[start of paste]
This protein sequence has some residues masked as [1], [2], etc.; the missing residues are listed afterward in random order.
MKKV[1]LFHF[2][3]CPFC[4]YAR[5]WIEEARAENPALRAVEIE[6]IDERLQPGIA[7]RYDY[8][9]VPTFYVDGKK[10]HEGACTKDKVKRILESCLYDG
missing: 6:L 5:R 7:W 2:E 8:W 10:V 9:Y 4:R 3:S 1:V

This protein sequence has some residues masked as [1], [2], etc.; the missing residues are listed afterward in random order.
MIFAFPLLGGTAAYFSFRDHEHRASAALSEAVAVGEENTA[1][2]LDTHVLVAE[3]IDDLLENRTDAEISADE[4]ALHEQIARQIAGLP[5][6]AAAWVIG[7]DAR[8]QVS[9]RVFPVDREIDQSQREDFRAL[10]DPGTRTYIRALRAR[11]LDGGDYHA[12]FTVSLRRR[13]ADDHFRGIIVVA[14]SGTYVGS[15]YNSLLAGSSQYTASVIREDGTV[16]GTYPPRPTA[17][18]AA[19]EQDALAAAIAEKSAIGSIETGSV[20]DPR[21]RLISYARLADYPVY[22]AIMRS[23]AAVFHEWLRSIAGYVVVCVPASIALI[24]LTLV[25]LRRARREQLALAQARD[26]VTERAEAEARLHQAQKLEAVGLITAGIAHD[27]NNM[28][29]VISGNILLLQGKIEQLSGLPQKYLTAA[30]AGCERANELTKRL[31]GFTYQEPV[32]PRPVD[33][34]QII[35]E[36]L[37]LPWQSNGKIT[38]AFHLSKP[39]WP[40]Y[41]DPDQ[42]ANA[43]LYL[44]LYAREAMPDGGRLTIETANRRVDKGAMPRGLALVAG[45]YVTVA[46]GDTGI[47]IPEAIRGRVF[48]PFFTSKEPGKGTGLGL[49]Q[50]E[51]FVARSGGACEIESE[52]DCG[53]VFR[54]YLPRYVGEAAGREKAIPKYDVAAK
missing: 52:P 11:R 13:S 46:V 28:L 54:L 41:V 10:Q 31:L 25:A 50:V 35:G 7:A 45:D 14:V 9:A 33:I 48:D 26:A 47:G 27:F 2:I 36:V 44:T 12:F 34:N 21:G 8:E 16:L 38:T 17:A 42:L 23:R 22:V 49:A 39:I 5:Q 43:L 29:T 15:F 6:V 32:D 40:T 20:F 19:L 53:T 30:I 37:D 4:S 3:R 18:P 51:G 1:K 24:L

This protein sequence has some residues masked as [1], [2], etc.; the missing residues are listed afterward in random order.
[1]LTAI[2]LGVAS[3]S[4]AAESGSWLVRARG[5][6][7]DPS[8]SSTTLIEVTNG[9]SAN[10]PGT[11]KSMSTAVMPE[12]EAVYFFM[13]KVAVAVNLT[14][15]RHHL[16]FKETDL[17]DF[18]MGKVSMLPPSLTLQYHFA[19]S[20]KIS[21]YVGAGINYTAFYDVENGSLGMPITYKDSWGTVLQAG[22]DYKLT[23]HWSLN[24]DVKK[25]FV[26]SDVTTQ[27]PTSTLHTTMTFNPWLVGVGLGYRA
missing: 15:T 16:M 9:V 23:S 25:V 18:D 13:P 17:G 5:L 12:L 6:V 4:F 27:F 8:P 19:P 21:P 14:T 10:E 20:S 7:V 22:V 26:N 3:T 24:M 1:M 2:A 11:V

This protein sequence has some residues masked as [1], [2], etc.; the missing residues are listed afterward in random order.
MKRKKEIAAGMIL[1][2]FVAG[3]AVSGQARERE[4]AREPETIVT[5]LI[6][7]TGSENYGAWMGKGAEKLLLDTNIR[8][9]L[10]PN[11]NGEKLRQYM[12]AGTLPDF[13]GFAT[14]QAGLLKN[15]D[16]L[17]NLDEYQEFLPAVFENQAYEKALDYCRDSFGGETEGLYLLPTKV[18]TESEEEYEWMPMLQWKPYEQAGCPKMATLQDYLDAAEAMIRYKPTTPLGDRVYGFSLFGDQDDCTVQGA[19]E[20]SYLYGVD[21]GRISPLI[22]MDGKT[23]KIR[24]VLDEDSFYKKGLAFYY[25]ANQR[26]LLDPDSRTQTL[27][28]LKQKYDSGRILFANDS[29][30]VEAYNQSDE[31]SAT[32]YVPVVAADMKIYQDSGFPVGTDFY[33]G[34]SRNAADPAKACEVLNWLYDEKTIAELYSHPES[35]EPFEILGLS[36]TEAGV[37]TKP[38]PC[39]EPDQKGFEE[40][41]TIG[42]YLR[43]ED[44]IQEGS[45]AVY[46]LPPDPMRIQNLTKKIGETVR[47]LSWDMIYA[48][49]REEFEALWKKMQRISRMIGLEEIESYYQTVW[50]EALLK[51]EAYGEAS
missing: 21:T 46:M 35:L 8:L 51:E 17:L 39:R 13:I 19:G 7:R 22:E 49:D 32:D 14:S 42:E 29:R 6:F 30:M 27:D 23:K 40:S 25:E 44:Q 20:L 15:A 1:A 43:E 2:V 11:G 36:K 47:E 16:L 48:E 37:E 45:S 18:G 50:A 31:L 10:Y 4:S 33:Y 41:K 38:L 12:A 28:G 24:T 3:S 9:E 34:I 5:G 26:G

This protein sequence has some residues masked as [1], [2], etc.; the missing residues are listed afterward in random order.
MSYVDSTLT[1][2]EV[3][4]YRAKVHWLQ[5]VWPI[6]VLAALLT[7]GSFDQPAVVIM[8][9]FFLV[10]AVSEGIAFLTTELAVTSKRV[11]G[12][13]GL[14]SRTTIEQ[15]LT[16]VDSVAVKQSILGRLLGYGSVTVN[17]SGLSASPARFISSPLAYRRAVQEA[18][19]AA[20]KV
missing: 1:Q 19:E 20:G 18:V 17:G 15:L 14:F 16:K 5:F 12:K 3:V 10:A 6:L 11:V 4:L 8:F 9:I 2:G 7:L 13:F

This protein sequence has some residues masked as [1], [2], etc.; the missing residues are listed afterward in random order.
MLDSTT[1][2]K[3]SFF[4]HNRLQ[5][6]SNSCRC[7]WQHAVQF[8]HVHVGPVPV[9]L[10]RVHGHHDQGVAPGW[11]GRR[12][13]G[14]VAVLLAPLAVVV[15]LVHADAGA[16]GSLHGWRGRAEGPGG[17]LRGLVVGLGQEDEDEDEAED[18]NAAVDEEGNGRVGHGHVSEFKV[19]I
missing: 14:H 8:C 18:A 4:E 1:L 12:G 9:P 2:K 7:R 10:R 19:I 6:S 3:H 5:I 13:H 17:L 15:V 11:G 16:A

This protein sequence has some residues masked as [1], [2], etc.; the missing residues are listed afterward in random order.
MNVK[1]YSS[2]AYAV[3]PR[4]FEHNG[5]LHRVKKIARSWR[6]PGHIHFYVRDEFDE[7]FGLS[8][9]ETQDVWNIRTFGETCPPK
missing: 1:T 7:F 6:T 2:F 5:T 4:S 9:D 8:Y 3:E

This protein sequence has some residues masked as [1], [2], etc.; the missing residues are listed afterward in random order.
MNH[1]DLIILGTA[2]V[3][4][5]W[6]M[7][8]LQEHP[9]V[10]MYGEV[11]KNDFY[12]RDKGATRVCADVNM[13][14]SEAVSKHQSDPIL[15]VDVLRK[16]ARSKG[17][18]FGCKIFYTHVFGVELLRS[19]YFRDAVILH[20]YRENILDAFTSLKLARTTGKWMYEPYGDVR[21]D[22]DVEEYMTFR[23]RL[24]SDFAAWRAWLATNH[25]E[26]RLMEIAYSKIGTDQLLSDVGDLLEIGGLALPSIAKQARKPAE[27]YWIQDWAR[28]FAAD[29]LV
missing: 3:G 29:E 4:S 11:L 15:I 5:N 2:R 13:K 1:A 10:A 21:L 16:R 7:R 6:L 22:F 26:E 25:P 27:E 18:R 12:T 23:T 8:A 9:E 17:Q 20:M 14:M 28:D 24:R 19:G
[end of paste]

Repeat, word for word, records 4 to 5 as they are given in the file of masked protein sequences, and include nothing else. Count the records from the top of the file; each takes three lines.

This protein sequence has some residues masked as [1], [2], etc.; the missing residues are listed afterward in random order.
MKRKKEIAAGMIL[1][2]FVAG[3]AVSGQARERE[4]AREPETIVT[5]LI[6][7]TGSENYGAWMGKGAEKLLLDTNIR[8][9]L[10]PN[11]NGEKLRQYM[12]AGTLPDF[13]GFAT[14]QAGLLKN[15]D[16]L[17]NLDEYQEFLPAVFENQAYEKALDYCRDSFGGETEGLYLLPTKV[18]TESEEEYEWMPMLQWKPYEQAGCPKMATLQDYLDAAEAMIRYKPTTPLGDRVYGFSLFGDQDDCTVQGA[19]E[20]SYLYGVD[21]GRISPLI[22]MDGKT[23]KIR[24]VLDEDSFYKKGLAFYY[25]ANQR[26]LLDPDSRTQTL[27][28]LKQKYDSGRILFANDS[29][30]VEAYNQSDE[31]SAT[32]YVPVVAADMKIYQDSGFPVGTDFY[33]G[34]SRNAADPAKACEVLNWLYDEKTIAELYSHPES[35]EPFEILGLS[36]TEAGV[37]TKP[38]PC[39]EPDQKGFEE[40][41]TIG[42]YLR[43]ED[44]IQEGS[45]AVY[46]LPPDPMRIQNLTKKIGETVR[47]LSWDMIYA[48][49]REEFEALWKKMQRISRMIGLEEIESYYQTVW[50]EALLK[51]EAYGEAS
missing: 21:T 46:M 35:L 8:L 51:E 17:L 39:R 13:I 19:G 7:R 22:E 49:D 32:D 14:S 42:E 29:R 6:F 30:M 27:D 23:K 40:S 25:E 44:Q 20:L 15:A 1:A 43:E 2:V 11:G 36:K 47:E 16:L 48:E 37:E 45:S 18:G 50:A 31:L 10:Y 4:S 33:Y 41:K 38:L 12:A 28:G 24:T 3:S 9:E 34:I 5:G 26:G

This protein sequence has some residues masked as [1], [2], etc.; the missing residues are listed afterward in random order.
MSYVDSTLT[1][2]EV[3][4]YRAKVHWLQ[5]VWPI[6]VLAALLT[7]GSFDQPAVVIM[8][9]FFLV[10]AVSEGIAFLTTELAVTSKRV[11]G[12][13]GL[14]SRTTIEQ[15]LT[16]VDSVAVKQSILGRLLGYGSVTVN[17]SGLSASPARFISSPLAYRRAVQEA[18][19]AA[20]KV
missing: 1:Q 19:E 20:G 18:V 17:G 15:L 14:F 16:K 5:F 12:K 3:V 10:A 6:L 11:V 4:L 8:F 9:I 2:G 7:L 13:F